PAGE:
Openers Dawes fit well with Dylan's perceived aesthetic: folk-influenced, electrified rock and poetic lyrics that earned a standing ovation. They're the evolution of what Dylan started nearly 50 years ago.
Dylan's evolved, too. Yes, his voice is gruff and aged, but it's the voice that's required to tell the stories from the modern-era albums that dominated the night. The harsh, spat-out words are one small part in a whole story Dylan creates with each song. Hard as it was to tear attention away from a legend, it was necessary to take in every factor -- that voice, the band, melody, lyrics, harmonica, lights, darkness and history -- to understand the complex narrative he orchestrated.
It was appropriate for Dylan to play an opera house, as he didn't speak a single word in his 90-minute set. Speaking wasn't necessary to tell his tales.
Dylan and his tight, proficient band settled into a darkened stage for the first three songs. "Things Have Changed," "Love Sick" and "High Water (For Charley Patton)" felt like ghost stories in campfire-lit woods, before morphing into "Soon After Midnight" with its heavy homage to "Blue Moon" and the early rock of Dylan's youth that inspired him even more than the folk music tradition. By "Early Roman Kings" the band was dominated by a bedrock of syncopated drum beats, upright bass and Dylan fluttering out piano riffs. He spent the bulk of the night on the keys, only stepping out for vocals and harmonica, never touching a guitar.
He was almost halfway through the set list before he ventured into his earlier catalog with "Tangled up in Blue" and "Visions of Johanna" sandwiching "Pay in Blood" from his most recent album, "Tempest." The trio of songs seamlessly covered the spectrum of American music -- "Blue" performed with a country richness rooted in pedal-steel guitar and punctuated with jangly acoustic guitar. "Pay" gently morphed into electric-blues guitar with a subtle anchor in pedal steel. "Johanna" evolved into a delicate jazz improv full of long instrumental stretches. "Spirit on the Water" went the way of Tin Pan Alley pop, before the fast shift back to the ominous in "Beyond Here Lies Nothin'." On a darkened stage with spotlight blasting the audience, a quartet of distorted guitars disoriented senses.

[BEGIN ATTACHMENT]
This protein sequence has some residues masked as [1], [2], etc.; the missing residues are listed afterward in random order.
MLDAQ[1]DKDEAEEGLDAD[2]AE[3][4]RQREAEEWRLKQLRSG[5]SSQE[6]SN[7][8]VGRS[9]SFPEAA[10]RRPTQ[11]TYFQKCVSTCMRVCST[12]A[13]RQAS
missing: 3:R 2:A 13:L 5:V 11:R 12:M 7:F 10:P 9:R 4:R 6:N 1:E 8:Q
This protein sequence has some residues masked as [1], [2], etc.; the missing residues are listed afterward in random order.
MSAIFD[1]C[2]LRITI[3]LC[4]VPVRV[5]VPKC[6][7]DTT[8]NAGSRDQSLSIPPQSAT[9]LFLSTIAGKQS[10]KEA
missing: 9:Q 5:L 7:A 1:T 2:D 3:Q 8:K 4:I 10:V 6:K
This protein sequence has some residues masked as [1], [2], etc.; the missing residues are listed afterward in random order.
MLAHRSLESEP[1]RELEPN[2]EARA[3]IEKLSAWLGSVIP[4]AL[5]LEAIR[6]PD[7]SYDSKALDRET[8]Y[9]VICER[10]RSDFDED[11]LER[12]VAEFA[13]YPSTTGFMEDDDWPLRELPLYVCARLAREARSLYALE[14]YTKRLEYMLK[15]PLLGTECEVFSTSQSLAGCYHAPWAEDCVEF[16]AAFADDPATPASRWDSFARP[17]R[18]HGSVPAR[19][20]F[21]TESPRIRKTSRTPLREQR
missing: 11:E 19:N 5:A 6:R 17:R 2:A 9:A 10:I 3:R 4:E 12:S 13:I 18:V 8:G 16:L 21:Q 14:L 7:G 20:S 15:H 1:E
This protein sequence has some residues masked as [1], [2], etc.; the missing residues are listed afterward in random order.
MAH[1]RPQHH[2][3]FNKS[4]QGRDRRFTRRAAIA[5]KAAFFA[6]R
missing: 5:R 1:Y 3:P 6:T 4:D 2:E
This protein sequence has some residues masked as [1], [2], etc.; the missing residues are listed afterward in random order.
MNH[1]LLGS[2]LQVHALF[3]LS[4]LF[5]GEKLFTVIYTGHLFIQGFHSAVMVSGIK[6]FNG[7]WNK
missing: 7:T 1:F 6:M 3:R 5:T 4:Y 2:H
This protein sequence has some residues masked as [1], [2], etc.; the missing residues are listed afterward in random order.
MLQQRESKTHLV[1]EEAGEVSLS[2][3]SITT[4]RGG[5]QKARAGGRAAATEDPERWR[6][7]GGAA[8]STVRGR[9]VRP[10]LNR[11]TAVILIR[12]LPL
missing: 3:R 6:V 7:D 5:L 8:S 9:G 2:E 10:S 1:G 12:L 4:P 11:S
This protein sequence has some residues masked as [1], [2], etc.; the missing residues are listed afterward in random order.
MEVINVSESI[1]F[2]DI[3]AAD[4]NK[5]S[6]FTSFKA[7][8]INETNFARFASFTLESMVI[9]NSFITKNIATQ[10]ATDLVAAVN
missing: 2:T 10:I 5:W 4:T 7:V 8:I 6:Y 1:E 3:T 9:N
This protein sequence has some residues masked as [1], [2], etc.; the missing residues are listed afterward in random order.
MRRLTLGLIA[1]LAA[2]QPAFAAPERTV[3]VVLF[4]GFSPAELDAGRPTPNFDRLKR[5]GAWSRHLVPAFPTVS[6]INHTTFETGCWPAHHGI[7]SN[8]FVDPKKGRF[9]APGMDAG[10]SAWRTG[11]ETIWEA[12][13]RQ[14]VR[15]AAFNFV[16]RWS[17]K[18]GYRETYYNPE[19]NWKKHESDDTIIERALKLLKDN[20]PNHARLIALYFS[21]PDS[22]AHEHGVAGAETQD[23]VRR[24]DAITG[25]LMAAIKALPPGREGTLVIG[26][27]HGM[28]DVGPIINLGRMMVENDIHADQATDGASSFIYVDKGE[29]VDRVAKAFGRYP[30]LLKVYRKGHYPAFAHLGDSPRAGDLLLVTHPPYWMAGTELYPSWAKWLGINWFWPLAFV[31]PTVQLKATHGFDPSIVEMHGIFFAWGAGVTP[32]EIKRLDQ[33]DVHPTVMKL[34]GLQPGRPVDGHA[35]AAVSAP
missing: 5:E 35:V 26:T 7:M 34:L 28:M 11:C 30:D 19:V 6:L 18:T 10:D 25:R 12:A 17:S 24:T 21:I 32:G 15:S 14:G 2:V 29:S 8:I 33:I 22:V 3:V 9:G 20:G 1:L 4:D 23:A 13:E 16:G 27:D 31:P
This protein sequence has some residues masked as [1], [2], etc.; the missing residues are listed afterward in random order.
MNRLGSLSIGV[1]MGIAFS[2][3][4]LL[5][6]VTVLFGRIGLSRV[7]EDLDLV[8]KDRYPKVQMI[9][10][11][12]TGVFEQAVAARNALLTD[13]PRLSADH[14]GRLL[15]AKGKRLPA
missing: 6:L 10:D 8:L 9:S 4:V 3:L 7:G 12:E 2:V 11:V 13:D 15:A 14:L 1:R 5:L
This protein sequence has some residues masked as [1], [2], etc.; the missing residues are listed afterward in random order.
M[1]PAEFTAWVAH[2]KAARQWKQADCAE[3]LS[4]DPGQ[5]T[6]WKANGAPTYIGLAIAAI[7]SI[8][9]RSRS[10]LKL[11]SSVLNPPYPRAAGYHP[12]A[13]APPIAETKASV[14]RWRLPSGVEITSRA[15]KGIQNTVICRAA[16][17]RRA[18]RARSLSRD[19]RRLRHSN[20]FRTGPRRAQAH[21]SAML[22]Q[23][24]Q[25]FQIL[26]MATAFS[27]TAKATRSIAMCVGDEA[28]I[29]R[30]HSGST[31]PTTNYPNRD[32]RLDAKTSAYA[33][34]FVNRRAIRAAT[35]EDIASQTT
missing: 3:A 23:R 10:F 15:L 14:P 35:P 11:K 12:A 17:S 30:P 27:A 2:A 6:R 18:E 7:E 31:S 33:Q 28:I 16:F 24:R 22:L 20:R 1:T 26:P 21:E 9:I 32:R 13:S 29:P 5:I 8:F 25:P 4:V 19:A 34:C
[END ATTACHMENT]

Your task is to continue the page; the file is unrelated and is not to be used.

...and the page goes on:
"Blind Willie McTell" went from its recorded acoustic folk to bluegrass-tinged banjo and upright bass to tell the history of the blues. "What Good Am I?" was soft and whispered at the piano, followed by the '50s-influenced simplicity of "Summer Days."
"Scarlet Days" proved that Dylan's voice isn't ravaged; he just knows when articulation's important to the narrative he's creating. He's clear, emotive and a bit lilting when it's necessary. Nor has his power wavered. He closed the set with a guitar-blazed "All Along the Watchtower," embracing how Hendrix evolved the original with a pure power, all-band onslaught.
Still speechless, the musicians returned for a one-song encore: "Ballad of a Thin Man," bringing the show back to the darkness where it began. Lyrics nearly whispered, cautionary and slinky.
Things have changed. If they hadn't, Dylan would be doing nostalgia shows instead of continuing to find new ways to weave stories with every thread of the American modern music canon that continues to challenge his audience.
Things Have Changed
High Water (For Charley Patton)
Soon after Midnight
Early Roman Kings
Tangled up in Blue
Pay in Blood
Visions of Johanna
Spirit on the Water
Beyond Here Lies Nothin'
Blind Willie McTell
What Good Am I?
All Along the Watchtower
Ballad of a Thin Man